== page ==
As one of the most vulnerable countries in the world, Pakistan has not escaped climate change’s effects. Climate-related disasters in the past two decades have killed at least 10,000 Pakistanis, costing the country $4 billion in losses. In addition to the loss of human life and property, climate change also threatens to exacerbate existing social tensions and conflict over scarce resources. While the impact of climate change on Pakistan is yet to be assessed, a government-led strategy will be necessary to tackle the situation.
The current monsoon season has been particularly brutal in Pakistan, and extreme weather is becoming more common in the region. As a result, Pakistan’s major cities are not equipped to cope with extreme weather. The last five weeks of monsoon rains have been devastating to the country, killing at least 282 people and destroying thousands of homes and critical infrastructure.
The country’s landscape is very diverse, with mountainous regions along its borders and mostly dry terrain inside the country. Freshwater supplies are derived largely from the Indus River Basin. However, the Ravi river, which flows through the province of Punjab, is among the world’s most polluted rivers. Furthermore, water security and mobility are at risk as a result of climate change.
Adaptation to climate change
Adaptation to climate change is a critical issue for Pakistan, which ranks among the top ten most vulnerable countries in the Climate Risk Index. Adaptation efforts are being compromised by the increasing severity of climate-related events. The effects of climate change have already started to impact the lives of many communities, and this threatens to lead to conflicts over scarce resources and human lives. Furthermore, climate-related disasters can exacerbate already-existing tensions among groups, a serious problem for any government.
Gender equality and gender responsive action are also critical to the success of climate change adaptation in Pakistan. A recently developed Climate Change Gender Action Plan aims to make sure women are included in climate action decisions and are represented equally.
Mitigation of climate change
While climate change has implications for all countries, Pakistan is among the most vulnerable, according to a German watch report. The country emits 980Kg of carbon dioxide per capita per year, which makes it one of the most vulnerable countries in the world. The country is also arid, with few natural resources, such as forest. Water availability is another major issue, as is the growth of the population.
In the southern plains of Pakistan, rainfall is scarce and temperatures have been rising. In January, there were significant rains in Leghari, but the southern plains are sparsely rained. This has led to crop losses in some areas. In March, Nawabshah recorded temperatures of 42 degrees Celsius. Despite the adversities, Pakistan’s government has formulated various programs to mitigate climate change and adapt to it. These efforts are led by the cabinet ministry.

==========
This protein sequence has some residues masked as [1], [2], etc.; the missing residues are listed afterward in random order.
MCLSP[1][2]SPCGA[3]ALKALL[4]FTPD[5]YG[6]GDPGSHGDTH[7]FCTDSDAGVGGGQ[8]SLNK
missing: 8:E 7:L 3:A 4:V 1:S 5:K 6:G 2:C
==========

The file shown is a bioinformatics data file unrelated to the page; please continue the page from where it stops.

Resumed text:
Humanitarian impact of climate change
Climate change is likely to exacerbate Pakistan’s already dire humanitarian needs. Despite its small size, the country is facing multiple shocks that have disrupted livelihoods and forced millions from their homes. Currently, over 11 million people need emergency aid, with the greatest numbers affected in Balochistan and Khyber Pakhtunkhwa. As a country prone to natural disasters, Pakistan has been hit particularly hard by the recent floods and natural calamities. As a result, the country’s humanitarian needs have grown dramatically.
The UNHCR is already working in Pakistan on the issue of climate change. It is working on ways to mitigate these impacts and strengthen the resilience of vulnerable communities. This includes ensuring that people in disaster zones can return home safely and without fear of a future disaster. In fact, UNHCR’s Global Compact on Refugees recognizes the impact of climate change and other environmental degradation on refugees and their host communities. To help address this issue, UNHCR has appointed Andrew Harper as its Special Advisor on Climate Action. In his role, he is shaping the UNHCR’s global climate action agenda. He also provides legal advice and guidance to help the agency better protect its displaced populations.
The latest report by the Intergovernmental Panel on Climate Change details the impacts of climate change on vulnerable communities. It highlights the importance of climate-smart adaptation measures and calls for urgent local action to address the challenges posed by climate change. The report also outlines priorities for humanitarian action and identifies key areas in which additional funding is needed.